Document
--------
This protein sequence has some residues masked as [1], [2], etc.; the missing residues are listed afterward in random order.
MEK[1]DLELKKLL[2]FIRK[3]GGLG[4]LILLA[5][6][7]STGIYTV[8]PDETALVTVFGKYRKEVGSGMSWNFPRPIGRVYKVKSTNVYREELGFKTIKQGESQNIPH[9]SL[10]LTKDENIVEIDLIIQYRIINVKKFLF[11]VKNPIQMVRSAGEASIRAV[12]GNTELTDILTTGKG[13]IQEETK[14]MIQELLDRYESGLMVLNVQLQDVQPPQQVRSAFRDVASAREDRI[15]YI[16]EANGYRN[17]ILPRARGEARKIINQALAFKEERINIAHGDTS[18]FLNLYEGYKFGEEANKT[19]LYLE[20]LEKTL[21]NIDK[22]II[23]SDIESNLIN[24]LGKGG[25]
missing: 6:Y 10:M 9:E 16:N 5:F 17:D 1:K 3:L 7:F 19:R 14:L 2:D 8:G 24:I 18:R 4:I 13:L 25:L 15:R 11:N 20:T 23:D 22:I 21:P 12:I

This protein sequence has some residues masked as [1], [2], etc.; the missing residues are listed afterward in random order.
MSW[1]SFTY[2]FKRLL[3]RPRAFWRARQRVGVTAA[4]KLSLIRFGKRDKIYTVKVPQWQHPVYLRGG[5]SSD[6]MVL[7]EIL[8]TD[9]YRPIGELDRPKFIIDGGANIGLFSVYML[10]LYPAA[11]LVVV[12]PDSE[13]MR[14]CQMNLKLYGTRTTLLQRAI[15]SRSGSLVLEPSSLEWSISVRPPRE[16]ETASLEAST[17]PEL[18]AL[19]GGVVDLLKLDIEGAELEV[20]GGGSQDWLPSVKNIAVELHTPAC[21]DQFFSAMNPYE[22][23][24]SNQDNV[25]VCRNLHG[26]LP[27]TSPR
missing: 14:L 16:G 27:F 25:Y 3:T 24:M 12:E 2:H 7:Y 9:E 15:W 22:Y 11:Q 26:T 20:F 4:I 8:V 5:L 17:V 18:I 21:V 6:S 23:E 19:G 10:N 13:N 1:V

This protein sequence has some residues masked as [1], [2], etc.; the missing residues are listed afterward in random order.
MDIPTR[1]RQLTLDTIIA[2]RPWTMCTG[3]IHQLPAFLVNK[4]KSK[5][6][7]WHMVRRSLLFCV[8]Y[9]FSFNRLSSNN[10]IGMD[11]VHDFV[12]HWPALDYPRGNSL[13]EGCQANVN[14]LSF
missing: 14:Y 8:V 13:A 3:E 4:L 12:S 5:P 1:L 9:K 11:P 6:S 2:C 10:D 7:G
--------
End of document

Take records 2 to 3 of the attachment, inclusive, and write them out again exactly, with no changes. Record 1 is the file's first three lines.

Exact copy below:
This protein sequence has some residues masked as [1], [2], etc.; the missing residues are listed afterward in random order.
MSW[1]SFTY[2]FKRLL[3]RPRAFWRARQRVGVTAA[4]KLSLIRFGKRDKIYTVKVPQWQHPVYLRGG[5]SSD[6]MVL[7]EIL[8]TD[9]YRPIGELDRPKFIIDGGANIGLFSVYML[10]LYPAA[11]LVVV[12]PDSE[13]MR[14]CQMNLKLYGTRTTLLQRAI[15]SRSGSLVLEPSSLEWSISVRPPRE[16]ETASLEAST[17]PEL[18]AL[19]GGVVDLLKLDIEGAELEV[20]GGGSQDWLPSVKNIAVELHTPAC[21]DQFFSAMNPYE[22][23][24]SNQDNV[25]VCRNLHG[26]LP[27]TSPR
missing: 14:L 16:G 27:F 25:Y 3:T 24:M 12:E 2:H 7:Y 9:E 15:W 22:Y 11:Q 26:T 20:F 4:I 8:V 5:L 17:V 18:I 21:V 6:S 23:E 19:G 10:N 13:N 1:V

This protein sequence has some residues masked as [1], [2], etc.; the missing residues are listed afterward in random order.
MDIPTR[1]RQLTLDTIIA[2]RPWTMCTG[3]IHQLPAFLVNK[4]KSK[5][6][7]WHMVRRSLLFCV[8]Y[9]FSFNRLSSNN[10]IGMD[11]VHDFV[12]HWPALDYPRGNSL[13]EGCQANVN[14]LSF
missing: 14:Y 8:V 13:A 3:E 4:L 12:S 5:P 1:L 9:K 11:P 6:S 2:C 10:D 7:G